At higher altitudes, I think early June is reasonable. What were the roots like?
 
Messages
12,115
Likes
12,308
Location
Michigan
USDA Zone
5-6
#45
Thanks a lot guys, it's great to see this discussion going on about a native tree that I believe is the most ignored premium material in the world and-- in a location were so many complain that they have no material available locally for bonsai. Junipers are great and I have certainly seen many really good collected specimens on display and for sale at larger shows. Natives Pines of the same quality are as rare as hen's teeth. There are of course the ubiquitous Ponerosa Pines which I am not particularly fond of, the occasional Lodge Pole Pines that will need decades to develop, and the --------Zen Pine in need of identification, and discovery. I do not speak from experience but from what I have seen of the tree in the wild I believe the Pinion Pine may turn out to be the best bonsai potential tree on the Continent.

In case you have not noticed, I have become infatuated with this tree and its possibilities. I have included some more photos of it taken in the Grand Canyon.

DSC_2304.jpg
How can you not love the bark on this tree? I think the bark is every bit as good as that on the Ponderosa Pine.

DSC_2303.jpg DSC_2306.jpg How can you not love the way this tree grows? In many ways it looks a lot like Japanese White Pine except it is not a five needle Pine with associated problems that I am yet aware of.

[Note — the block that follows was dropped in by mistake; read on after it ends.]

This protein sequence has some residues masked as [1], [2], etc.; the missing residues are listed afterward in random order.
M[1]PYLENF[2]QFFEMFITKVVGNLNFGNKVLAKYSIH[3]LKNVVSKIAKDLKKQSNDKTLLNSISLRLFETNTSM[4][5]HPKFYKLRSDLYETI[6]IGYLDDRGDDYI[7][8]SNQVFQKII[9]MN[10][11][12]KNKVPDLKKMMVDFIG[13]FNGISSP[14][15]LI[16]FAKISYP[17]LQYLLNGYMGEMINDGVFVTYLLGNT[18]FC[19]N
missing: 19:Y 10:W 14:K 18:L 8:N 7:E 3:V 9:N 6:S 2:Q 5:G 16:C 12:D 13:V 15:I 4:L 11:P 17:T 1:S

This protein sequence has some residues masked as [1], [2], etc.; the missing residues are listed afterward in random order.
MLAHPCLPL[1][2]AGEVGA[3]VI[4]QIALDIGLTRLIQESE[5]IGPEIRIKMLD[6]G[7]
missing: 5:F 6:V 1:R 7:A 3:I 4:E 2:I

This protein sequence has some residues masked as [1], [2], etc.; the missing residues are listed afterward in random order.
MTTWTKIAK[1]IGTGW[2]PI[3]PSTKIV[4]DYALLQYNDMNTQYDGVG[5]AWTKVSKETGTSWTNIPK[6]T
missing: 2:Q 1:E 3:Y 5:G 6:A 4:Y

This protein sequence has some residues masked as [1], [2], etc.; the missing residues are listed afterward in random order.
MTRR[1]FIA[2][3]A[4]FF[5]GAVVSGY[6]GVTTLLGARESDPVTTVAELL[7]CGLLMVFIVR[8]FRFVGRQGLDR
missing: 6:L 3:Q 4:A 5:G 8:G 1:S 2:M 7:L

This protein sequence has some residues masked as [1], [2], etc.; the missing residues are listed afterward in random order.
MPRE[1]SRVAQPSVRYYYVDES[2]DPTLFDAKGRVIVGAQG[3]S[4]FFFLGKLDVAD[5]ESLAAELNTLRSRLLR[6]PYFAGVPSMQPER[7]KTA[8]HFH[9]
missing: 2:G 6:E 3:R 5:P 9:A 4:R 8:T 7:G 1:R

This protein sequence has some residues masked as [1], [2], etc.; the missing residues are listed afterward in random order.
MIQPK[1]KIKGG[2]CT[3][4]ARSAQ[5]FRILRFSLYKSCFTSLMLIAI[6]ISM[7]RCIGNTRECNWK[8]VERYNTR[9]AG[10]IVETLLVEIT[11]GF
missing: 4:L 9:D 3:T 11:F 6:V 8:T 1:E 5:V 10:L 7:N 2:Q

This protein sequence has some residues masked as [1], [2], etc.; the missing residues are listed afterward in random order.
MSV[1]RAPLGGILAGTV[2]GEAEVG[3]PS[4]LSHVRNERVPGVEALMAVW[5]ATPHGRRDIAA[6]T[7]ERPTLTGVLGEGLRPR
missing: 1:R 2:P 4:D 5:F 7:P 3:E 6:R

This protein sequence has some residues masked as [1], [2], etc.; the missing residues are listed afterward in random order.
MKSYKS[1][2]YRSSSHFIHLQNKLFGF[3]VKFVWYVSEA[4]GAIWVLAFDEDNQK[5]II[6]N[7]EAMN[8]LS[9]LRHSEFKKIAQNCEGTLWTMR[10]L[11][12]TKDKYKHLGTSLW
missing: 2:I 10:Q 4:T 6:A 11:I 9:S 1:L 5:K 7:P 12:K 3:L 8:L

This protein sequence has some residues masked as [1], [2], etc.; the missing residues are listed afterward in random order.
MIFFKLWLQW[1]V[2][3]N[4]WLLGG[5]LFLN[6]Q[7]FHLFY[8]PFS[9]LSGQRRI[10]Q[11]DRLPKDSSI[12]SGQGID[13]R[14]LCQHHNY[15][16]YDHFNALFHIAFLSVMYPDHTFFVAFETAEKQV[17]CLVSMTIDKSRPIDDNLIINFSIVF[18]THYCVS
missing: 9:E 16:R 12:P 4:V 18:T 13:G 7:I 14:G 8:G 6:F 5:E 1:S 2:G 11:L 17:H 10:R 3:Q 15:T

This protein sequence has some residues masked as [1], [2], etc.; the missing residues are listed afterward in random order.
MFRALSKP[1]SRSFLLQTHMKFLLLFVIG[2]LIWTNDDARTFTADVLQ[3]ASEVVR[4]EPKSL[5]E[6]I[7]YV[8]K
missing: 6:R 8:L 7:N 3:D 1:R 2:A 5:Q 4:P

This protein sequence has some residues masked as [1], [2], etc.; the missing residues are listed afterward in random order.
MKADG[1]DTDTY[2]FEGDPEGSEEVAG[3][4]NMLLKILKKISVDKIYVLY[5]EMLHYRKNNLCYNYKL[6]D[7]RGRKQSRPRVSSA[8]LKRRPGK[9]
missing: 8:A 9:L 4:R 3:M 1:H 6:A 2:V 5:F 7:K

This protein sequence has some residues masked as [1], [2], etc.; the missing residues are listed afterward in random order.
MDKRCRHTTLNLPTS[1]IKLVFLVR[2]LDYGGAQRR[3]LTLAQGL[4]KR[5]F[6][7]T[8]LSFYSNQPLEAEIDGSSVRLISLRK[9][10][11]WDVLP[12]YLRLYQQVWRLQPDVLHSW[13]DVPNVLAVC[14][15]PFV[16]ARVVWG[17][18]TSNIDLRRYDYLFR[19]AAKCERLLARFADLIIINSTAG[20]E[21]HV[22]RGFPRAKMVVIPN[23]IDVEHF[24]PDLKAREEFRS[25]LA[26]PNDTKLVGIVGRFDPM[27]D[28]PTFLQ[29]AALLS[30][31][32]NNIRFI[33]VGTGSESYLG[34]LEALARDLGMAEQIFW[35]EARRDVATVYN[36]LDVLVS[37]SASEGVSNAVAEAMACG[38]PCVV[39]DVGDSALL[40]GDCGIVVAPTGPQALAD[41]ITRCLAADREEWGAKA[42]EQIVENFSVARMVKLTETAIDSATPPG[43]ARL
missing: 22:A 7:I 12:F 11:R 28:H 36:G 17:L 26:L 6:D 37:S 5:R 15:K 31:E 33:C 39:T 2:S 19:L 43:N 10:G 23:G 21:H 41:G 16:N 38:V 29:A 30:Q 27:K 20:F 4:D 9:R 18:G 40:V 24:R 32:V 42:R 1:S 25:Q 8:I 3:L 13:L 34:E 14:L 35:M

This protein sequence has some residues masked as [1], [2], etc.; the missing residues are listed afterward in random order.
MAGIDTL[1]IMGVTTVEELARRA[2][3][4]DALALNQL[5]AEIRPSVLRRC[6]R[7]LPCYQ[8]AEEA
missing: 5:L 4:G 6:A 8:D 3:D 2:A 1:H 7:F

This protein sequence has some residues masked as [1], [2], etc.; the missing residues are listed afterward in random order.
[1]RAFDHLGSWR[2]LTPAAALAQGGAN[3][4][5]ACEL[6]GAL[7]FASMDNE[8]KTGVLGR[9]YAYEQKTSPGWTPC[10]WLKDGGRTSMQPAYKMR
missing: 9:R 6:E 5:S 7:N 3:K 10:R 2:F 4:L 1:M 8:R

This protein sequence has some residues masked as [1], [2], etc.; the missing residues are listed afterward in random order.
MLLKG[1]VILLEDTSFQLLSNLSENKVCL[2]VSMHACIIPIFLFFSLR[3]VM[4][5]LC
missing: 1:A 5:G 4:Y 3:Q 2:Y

Last but not least look at the condition of some of the Yamadori possible trees growing out there. I realize these are not collectable but there has to be many like them in areas that are.

DSC_2285.jpg DSC_2284.jpg
 
Last edited:
Messages
12,115
Likes
12,308
Location
Michigan
USDA Zone
5-6
#47
I think they are very nice and look as though they could be removed from the ground rather easily. If you have access to these trees and you have access to a decent 35mm or digital camera could you get some close-up shots of the growth on the trees? I would like to compare them to what I found in the park.
 
Messages
698
Likes
1,387
Location
New Mexico, zone 6b
USDA Zone
6b
#48
I can't get to those today, but here are some from around my house - same species, P. edulis

IMG_4086.jpg IMG_4085.jpg

These cones didn't survive to maturity. They are less than an inch long, and would normally be green at this stage.

IMG_4112.jpg
 
Messages
12,115
Likes
12,308
Location
Michigan
USDA Zone
5-6
#49
Messages
698
Likes
1,387
Location
New Mexico, zone 6b
USDA Zone
6b
#50
This one is about 4 feet tall.

IMG_4097.jpg IMG_4098.jpg IMG_4101.jpg


The blue needles are Summer buds that emerge directly from the branch, not from the Spring candles.

IMG_4099.jpg
 
Messages
599
Likes
7
Location
El Paso , TX
#52
I go to Albuquerque every so often for workshops and these folks seem to know a lot about pinons. They grow all around them. The range maps show they also grow down here close to Las Cruces but I havn't found any where I collect. I did have one that I got off e-bay and it did great until I left it out in sub 0 weather....stupid , stupid , stupid. It was starting to back bud like crazy just a few months before the idiot taking care of it killed it. The people I've talked to in NM seem to think it's an easy tree to work with.

BTW , Natures Way Nursery is supposed to have some for sale. Don't know what species.
 
Thread starter Similar threads Forum Replies Date
Anthony General Discussion 11
M. Frary Pines 5
M. Frary Pines 12
S New to Bonsai 7
Shinjuku Pines 4

Similar threads